# Homework Help: Calculate momentum and velocity of ball after collision

1. Dec 14, 2004

### IGeekbot

HOw do I do these two problems. I know it has something to do with angles the ball trike each other, but I am so Lost.

Problem 1.
Ball A, rolling west at 3.0m/s, has a mass of 2.0 kg. Ball B is 2.0 kg,and is stationary. After colliding with ball b, ball a moves south at 2 m/s. calculate the momentum and velocity of ball B after the collision.

Problem 2.
A cue ball, moving with 7.0 Ns of momentum strikes the nine ball at rest. The nine ball moves off with 2.0Ms in the original direction of the cue ball and 2.0Ns perpendicual to that direction. What is the momentum of the cue ball after the collision.

I have no idea what to do with these.

2. Dec 14, 2004

### cyby

Are you familiar with 2d collisions and the principles of conservation of momentum?

3. Dec 14, 2004

### IGeekbot

yes, i have my book here in front of me with equations, but im not sure which one to use.

4. Dec 14, 2004

### cyby

Well, consider using conservation of momentum for two dimensions (meaning that you break them up into x and y components)...

Show us what you are trying to do in equations, and we'll work from there :D

5. Dec 14, 2004

### IGeekbot

thats just it, i dont know what to do. Our teachers idea of introducing a new concept is go through it in five minutes to move on to a lab. He justrecites the book so it is no help. I know we have to use the sin and cos of one of the veloctiies, but i am not sure which one. When i get osm calculations going here, ill show ya

6. Dec 14, 2004

### cyby

In your particular case, you don't have to. Are you familiar with unit vector notation to express vector quantities?

7. Dec 14, 2004

### cyby

Let's just look at #1 for now.

By conservation of momentum, you know that the momentum in each directional component has to be equal before and after the collision. Right?

Now, what is the original momentum:

1. Of ball A in the x (east-west) component?
2. Of ball A in the y (north-south) component?

For simplicity purposes, let's just east as +x, and north as +y.

8. Dec 14, 2004

### IGeekbot

ive probably seen them, but that is not ringing a bell. could you please explain what it is?

9. Dec 14, 2004

### cyby

The unit vector notation basically breaks down a vector quantity into its directional components (i, j, k) or (x, y, z), depending on what notation you like to use. This way, you can express a quantity say, 3 units to the east and 4 units to the north, as 3i + 4j, for instance. This quantity is the same as saying 5 units (~51 degrees north of east)... familiar?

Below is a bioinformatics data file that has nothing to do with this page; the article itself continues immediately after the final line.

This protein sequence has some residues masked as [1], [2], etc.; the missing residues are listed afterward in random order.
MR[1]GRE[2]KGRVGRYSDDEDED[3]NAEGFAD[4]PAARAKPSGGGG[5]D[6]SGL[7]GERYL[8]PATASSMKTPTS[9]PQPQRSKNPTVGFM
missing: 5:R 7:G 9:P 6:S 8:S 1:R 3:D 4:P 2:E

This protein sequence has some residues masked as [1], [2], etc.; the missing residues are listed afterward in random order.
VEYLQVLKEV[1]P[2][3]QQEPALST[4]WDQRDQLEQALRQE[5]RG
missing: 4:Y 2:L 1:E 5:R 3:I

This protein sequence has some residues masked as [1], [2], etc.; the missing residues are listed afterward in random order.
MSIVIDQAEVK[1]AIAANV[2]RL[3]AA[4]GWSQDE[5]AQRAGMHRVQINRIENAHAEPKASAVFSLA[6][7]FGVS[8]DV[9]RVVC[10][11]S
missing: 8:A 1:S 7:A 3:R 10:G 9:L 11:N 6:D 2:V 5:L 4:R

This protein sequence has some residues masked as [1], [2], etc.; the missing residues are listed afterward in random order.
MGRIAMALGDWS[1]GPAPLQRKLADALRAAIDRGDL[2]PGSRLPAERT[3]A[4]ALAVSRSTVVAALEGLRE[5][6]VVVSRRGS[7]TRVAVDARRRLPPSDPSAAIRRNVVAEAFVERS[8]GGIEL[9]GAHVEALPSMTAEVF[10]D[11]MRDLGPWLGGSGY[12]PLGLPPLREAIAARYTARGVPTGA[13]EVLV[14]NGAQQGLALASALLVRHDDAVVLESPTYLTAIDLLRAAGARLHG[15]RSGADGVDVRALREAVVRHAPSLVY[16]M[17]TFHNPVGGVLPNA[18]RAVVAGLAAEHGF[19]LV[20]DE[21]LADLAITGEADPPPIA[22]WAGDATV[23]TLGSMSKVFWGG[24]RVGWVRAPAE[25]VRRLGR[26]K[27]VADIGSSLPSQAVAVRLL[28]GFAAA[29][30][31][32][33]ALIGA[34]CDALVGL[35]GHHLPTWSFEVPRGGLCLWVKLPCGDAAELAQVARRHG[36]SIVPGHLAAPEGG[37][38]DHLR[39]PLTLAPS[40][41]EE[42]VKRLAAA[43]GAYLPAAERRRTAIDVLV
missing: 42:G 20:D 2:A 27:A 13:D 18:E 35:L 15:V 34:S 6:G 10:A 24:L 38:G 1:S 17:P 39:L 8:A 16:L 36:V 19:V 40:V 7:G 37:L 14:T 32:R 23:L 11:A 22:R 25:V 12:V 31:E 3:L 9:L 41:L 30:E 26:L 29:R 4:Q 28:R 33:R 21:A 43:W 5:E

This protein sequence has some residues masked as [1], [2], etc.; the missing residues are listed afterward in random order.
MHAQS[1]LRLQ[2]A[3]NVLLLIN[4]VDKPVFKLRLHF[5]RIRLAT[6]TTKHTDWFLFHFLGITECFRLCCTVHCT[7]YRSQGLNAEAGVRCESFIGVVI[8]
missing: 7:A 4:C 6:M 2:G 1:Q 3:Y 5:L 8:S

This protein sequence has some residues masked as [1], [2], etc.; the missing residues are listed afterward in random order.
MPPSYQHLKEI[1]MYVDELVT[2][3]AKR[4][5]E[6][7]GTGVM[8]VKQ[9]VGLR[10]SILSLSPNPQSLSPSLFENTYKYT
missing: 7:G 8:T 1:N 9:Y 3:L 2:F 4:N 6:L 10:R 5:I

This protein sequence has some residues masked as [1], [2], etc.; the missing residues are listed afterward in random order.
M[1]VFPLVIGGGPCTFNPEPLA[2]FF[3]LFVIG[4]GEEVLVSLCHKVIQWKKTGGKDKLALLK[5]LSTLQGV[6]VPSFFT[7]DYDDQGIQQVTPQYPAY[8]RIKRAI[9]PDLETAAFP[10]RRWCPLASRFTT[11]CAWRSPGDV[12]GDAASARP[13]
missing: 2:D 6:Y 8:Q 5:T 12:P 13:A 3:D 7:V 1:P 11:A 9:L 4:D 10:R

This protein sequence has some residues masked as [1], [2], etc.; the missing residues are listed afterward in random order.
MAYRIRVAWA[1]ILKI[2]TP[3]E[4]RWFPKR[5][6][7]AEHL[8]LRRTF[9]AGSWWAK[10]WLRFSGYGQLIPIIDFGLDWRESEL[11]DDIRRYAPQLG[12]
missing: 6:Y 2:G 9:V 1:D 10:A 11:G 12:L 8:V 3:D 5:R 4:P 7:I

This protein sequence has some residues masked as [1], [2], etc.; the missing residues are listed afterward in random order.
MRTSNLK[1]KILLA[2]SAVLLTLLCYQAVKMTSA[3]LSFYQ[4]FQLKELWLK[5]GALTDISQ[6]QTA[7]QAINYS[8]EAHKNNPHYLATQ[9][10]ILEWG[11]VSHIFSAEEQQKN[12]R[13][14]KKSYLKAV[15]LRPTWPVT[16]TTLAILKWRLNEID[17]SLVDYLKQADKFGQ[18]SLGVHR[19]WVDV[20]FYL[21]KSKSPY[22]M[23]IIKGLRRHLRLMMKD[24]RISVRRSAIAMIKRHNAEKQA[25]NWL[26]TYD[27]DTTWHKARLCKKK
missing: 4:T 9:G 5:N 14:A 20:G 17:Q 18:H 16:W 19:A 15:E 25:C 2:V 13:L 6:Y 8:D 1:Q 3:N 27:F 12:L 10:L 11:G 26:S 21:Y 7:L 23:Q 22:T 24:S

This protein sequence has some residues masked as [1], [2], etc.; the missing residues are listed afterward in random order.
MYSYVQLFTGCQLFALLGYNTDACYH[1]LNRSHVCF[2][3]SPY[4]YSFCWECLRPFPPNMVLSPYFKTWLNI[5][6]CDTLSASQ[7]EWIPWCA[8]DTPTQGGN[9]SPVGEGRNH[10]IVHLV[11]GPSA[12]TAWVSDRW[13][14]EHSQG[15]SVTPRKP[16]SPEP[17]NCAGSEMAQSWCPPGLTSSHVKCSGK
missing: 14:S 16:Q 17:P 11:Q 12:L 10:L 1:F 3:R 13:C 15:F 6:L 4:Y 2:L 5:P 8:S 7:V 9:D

10. Dec 14, 2004

### IGeekbot

The ball would have the original momentum of 3kg x m/s moving west. I got that, but this is where I get lost, because this is all new to me.

11. Dec 14, 2004

### cyby

Ok. Why don't we start even further back. Can you type out the conservation of momentum equations at least? :-)

12. Dec 14, 2004

### cyby

13. Dec 14, 2004

### cyby

you mean 3.0m/s * 2.0kg = 6.0 kg*m/s...

14. Dec 14, 2004

### IGeekbot

To calculate momentum, it is P=mv.
In a closed system you have Pa+Pb=P'a+P'b

Then we have the ones for elastic and inelastic equations, but i don't think those are needed here.

15. Dec 14, 2004

### IGeekbot

yeah, wrong key.

16. Dec 14, 2004

### IGeekbot

and no, we have never done vectors like that. I think i will read on that more.

17. Dec 14, 2004

### cyby

Now. Note that momentum is a vector quantity (because velocity is).

So, you can further break it down to:
Pa_x + Pb_x = P'a_x + P'b_x
Pa_y + Pb_y = P'a_y + P'b_y

Now, in your case, you know that
Pa_x = 6, and Pb_x = 0, and Pb_y = 0

You also know...
Pa'_y = 4

With units in kg*m/s

Do you see where I was getting my numbers?

18. Dec 14, 2004

### cyby

Check the beginning of your book - almost all books have a section on that stuff at the very beginning - I suppose you are on the high school/intro college level?

19. Dec 14, 2004

### IGeekbot

so I need to use the horizontal and vertical numbers? Then, when you get those, they should equal the initial momentum of the ball, which is 6 kg*m/s?

20. Dec 14, 2004

### IGeekbot

Yeah, its an intro class, and the teacher expects you to pick it up the frist time, and if you ask for help, he still won't really explain it. He just repeats what he says. And I foudn that section, and we have just used it a little bit.